In fact, that's the real sticking point for me.  They looked better at the beginning of the season than in Oct/Nov.  This was the same complaint I had with RichRod's defenses and was, in hindsight, what ultimately caused me to lose confidence in him as the HC at Michigan.  Hopefully history will not repeat itself, but in Year 3 of the Hoke program, I am not thrilled with what I'm seeing.  At this point, I don't trust him and I don't distrust him if that makes any sense. 

I know the coaches on that staff are capable of coaching up mediocre players - we saw plenty of examples of this in 2011 and 2012.  But for the life of me, I just can't understand why the O-Line seems to be flailing so miersably in 2013 relative to their talent level.  If they were simply mediocre/average, this team would be 7-1 right now with a legitimate shot of upsetting OSU at home and running the table (I'm assuming a mediocre/average O-Line would still have lost the game at MSU, but the optics of the game would certainly have been much less horrifying).  But given the current state of affairs, the best we can probably hope for down the stretch is 2-2 and a "close but no cigar" loss vs. OSU. 

To me, this outcome is the sports equivalent of being constipated.  It's not the end of the world, but it pretty much makes you feel terrible and you can't wait for it to be over so you can just forget the whole thing ever happened.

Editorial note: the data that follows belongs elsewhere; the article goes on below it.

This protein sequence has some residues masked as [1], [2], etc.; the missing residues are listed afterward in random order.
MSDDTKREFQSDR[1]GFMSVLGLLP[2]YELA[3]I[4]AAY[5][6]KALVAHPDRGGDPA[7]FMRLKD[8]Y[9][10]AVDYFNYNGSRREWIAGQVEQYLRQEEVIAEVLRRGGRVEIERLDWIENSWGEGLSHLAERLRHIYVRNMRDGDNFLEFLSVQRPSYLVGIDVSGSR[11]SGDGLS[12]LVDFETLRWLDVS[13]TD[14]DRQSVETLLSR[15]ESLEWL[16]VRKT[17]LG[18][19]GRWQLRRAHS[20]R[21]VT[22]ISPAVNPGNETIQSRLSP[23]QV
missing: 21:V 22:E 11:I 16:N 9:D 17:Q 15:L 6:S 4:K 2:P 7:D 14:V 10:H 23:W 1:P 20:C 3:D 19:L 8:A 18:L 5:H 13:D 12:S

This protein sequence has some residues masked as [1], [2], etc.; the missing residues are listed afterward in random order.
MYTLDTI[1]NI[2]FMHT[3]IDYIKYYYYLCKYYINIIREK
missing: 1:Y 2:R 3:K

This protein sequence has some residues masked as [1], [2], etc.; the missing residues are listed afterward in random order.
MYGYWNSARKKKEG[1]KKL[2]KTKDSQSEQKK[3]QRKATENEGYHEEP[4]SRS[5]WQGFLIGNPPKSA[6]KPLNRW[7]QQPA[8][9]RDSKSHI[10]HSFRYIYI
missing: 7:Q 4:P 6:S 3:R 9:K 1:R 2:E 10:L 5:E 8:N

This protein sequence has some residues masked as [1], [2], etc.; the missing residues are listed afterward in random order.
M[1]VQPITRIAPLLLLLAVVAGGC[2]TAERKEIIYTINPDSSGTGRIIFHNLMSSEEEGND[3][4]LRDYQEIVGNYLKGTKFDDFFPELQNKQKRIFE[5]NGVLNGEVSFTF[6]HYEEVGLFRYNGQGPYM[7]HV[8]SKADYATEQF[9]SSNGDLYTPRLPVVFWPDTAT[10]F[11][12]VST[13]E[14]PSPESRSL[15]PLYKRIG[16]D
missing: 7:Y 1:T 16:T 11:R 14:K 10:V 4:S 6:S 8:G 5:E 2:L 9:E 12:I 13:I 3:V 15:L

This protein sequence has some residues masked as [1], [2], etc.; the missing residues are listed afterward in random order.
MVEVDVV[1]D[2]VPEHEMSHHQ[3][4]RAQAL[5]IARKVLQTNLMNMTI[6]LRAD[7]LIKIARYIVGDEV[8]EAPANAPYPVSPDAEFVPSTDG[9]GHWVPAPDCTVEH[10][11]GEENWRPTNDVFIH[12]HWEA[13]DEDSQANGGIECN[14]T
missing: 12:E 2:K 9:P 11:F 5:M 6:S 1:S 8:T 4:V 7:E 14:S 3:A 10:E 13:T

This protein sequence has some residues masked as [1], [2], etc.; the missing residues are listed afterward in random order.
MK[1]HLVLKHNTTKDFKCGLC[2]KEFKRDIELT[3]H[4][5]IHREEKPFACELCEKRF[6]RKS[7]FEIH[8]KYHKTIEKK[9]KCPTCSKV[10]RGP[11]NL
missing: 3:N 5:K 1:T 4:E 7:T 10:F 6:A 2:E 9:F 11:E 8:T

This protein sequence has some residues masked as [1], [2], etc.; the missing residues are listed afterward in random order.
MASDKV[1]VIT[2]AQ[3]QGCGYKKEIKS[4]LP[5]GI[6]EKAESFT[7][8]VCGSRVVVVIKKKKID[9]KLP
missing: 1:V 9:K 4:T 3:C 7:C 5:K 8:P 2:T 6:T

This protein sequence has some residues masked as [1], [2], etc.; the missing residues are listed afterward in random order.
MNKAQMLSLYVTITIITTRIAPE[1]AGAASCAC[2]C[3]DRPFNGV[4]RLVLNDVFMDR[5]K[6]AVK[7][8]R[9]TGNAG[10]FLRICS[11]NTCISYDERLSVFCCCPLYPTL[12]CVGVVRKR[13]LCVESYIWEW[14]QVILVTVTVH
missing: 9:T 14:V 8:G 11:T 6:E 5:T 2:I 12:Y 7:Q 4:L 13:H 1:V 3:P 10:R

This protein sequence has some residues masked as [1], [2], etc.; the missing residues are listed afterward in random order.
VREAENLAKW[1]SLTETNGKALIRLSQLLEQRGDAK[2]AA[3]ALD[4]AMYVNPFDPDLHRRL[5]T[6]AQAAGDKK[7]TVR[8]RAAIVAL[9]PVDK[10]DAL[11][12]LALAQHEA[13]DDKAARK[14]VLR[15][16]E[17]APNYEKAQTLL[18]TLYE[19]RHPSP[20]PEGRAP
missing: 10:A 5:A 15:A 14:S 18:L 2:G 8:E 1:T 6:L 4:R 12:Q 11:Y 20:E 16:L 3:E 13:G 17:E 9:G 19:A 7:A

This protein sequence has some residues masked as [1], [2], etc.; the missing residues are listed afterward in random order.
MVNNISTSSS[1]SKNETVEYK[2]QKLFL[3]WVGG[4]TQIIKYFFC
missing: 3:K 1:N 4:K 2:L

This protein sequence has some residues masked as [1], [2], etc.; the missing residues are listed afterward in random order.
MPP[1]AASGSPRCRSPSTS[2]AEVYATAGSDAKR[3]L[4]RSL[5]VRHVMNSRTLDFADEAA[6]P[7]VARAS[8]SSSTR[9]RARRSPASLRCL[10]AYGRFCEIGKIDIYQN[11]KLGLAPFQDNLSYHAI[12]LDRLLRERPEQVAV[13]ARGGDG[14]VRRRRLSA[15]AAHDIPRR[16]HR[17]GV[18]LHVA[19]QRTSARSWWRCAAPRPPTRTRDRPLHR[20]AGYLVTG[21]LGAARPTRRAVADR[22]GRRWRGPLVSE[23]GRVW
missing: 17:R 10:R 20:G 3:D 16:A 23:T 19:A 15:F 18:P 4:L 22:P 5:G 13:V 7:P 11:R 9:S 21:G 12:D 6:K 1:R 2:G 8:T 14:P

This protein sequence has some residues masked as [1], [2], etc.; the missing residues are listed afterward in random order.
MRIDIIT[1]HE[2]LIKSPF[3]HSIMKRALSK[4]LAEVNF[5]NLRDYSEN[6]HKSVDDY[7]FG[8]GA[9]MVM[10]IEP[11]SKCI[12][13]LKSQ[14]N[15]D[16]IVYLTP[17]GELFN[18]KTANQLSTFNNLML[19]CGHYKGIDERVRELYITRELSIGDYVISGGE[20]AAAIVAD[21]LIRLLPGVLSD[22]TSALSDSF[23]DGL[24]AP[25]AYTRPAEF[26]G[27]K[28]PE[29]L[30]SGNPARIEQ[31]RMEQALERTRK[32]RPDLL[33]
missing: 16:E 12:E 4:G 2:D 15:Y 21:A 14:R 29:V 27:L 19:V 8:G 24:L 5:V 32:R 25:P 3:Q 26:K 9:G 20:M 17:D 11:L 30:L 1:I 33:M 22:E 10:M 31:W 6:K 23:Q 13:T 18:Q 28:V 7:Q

November 8th, 2013 at 12:29 PM ^

The only thing worse than constipation is when you can't stop shitting yourself.  The MSU game was more of the latter than the former.  Hopefully we can stop shitting ourselves and at least get back to being constipated in time for the OSU game. 

(Constipation:  THAT'S the Michigan difference!)



November 8th, 2013 at 12:33 PM ^

its been a tough year with how young M is and how bad the play-calling has been...i still feel good about the offense's capabilities for this weekend (given how bad Neb has been of late)...but @ Iowa and v. Ohio might indeed end up with M shitting our pants uncontrollably like an infant with diarrhea


November 8th, 2013 at 12:39 PM ^

if we lose to Nebraska.  They're a soft team with poor coaching and they play much worse on the road than at home.  They are the exact opponent we've had no problem beating at home in the Hoke era.  I don't have the warm and fuzzies about Iowa at all and I have to be realistic about OSU - even if we don't shit the bed in that one, we're still going to lose.  I did not think that would be the case coming into the season (especially on the heels of last year's game in Columbus) but when you look at how the two teams are playing at the moment, it's kind of obvious what the ultimate outcome of that game will be.